An early wreck on the third lap took out one of the pre-race favorites, the Black Key Bulls. The team's anchor rider Issac Neff was considered one of the strongest single riders in the race. Neff won the four-lap individual time trial event a few weeks earlier by more than two seconds. But showing that the race is a team event, Neff could not ride his team back into the race alone.

"I think it was just him and me who went down," said Neff's team-mate Valentine Todorow. "This guy came up suddenly to do a burn I think, but couldn't hold his line." The race rules state that in a crash either the rider must continue or a team-mate can replace the rider, but only at the site of the incident. With the pack moving so fast early in the race, combined with the windy conditions, a team is virtually put out of contention.

"We went down a lap and I had something wrong with me, like food poisoning, so I could only ride like 25 laps," said Neff. "It sucks for that to be your last Little 500."

Halfway through the race it was down to only eight of the 33 teams on the lead lap. Another crash took out the dangerous Phi Gamma Delta team, leaving only seven. As the other top teams made their exchanges, the Cutters would push the pace to make it more difficult for them to catch back on. Having to burn matches regain the pack took its toll on teams, and only five were left with 20 laps to go.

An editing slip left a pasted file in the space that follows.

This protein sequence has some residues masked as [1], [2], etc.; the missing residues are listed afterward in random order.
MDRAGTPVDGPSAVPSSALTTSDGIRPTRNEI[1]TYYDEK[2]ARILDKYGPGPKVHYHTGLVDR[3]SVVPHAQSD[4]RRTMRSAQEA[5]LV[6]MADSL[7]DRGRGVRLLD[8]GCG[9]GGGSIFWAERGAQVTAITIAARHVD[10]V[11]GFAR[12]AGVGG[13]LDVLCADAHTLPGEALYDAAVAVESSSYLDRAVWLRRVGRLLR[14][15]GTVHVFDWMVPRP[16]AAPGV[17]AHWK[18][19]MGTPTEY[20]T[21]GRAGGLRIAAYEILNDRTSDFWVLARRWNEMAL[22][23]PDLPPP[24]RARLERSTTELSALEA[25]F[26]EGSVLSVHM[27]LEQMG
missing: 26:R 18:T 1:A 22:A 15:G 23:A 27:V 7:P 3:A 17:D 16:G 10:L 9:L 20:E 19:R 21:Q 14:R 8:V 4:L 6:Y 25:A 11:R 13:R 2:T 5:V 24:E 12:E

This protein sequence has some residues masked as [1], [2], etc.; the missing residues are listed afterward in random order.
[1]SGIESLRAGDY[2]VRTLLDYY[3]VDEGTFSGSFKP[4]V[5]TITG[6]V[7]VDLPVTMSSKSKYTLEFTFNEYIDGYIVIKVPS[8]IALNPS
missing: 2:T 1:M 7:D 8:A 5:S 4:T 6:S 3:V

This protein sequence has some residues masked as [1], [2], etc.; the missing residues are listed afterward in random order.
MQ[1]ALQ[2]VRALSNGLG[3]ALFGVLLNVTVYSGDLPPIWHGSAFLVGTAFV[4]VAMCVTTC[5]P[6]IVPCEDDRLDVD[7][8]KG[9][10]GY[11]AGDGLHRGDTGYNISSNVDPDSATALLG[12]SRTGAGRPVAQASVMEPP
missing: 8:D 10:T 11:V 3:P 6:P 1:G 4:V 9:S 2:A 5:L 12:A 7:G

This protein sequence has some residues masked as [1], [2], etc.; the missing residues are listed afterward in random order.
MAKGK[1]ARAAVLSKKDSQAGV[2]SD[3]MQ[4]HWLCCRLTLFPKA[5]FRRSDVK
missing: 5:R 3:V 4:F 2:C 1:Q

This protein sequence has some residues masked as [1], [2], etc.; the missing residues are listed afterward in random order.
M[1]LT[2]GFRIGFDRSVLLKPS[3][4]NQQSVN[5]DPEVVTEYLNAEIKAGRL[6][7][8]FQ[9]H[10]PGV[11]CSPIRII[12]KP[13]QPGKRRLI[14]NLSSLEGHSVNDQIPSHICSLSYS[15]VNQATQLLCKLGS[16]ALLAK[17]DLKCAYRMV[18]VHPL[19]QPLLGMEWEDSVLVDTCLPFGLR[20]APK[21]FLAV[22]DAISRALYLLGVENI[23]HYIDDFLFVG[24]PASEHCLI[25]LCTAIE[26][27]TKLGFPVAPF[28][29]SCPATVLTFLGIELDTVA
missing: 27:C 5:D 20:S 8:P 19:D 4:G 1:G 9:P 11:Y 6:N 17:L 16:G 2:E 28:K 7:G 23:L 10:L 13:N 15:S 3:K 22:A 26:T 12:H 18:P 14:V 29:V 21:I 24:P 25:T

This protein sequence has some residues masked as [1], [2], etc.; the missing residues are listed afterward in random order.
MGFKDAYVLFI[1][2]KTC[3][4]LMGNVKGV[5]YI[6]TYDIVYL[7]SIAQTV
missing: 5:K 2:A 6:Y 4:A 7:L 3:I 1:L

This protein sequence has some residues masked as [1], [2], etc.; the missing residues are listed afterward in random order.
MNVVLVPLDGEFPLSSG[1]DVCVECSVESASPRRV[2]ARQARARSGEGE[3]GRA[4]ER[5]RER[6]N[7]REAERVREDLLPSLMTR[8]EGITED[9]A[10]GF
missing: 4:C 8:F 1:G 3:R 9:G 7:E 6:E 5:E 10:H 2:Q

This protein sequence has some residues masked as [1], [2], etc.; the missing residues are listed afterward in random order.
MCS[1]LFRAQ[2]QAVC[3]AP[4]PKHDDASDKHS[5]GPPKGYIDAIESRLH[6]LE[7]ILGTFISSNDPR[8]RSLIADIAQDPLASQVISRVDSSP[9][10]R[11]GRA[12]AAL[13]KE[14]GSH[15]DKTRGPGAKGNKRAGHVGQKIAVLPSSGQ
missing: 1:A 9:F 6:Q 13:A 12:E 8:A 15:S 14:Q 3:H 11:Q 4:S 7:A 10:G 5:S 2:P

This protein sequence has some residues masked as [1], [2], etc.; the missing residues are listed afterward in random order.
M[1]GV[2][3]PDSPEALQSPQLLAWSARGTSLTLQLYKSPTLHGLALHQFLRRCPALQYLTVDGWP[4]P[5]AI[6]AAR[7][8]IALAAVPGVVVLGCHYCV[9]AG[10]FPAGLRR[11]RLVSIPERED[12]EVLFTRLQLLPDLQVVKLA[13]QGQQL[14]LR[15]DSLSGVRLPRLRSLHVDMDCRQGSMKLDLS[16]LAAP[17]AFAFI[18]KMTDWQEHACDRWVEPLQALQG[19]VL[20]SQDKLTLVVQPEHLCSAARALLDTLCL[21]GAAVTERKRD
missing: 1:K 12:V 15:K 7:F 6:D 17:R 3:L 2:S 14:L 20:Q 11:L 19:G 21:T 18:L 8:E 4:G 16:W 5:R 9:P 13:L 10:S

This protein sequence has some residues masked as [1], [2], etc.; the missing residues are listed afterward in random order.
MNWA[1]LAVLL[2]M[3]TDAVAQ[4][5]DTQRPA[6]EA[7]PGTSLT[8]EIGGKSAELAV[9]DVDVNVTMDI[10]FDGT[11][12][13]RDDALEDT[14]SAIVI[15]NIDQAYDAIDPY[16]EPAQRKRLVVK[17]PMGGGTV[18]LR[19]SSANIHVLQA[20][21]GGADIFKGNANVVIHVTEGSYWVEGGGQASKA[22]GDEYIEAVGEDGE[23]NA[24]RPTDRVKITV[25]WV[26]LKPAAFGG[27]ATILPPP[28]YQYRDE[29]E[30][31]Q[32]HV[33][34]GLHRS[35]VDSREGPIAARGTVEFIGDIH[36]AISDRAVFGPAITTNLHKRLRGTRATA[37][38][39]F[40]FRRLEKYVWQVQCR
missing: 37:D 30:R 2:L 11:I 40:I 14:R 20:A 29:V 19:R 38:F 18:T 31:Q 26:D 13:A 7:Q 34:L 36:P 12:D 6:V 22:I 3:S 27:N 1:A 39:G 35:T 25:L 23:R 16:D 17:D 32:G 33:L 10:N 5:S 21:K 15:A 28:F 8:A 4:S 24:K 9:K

No free lap: A mechanical means you have
Photo ©: Mark Zalewski
(Click for larger image)

"We knew we wanted to throw a couple of punches in the race - one about lap 100 and one around 180 to put everyone in the pain cave," said Cutters coach and former rider Jason Fowler. "We've been in the pain cave many a time so we know our way around. We wanted to break the race up and put everyone else in the pain cave.

"We weren't going to worry about [the sprint] until five to go, and at that point we saw the other teams down," Fowler said. "We had wanted to get rid of Major Taylor and Dodds House because they can sprint really well."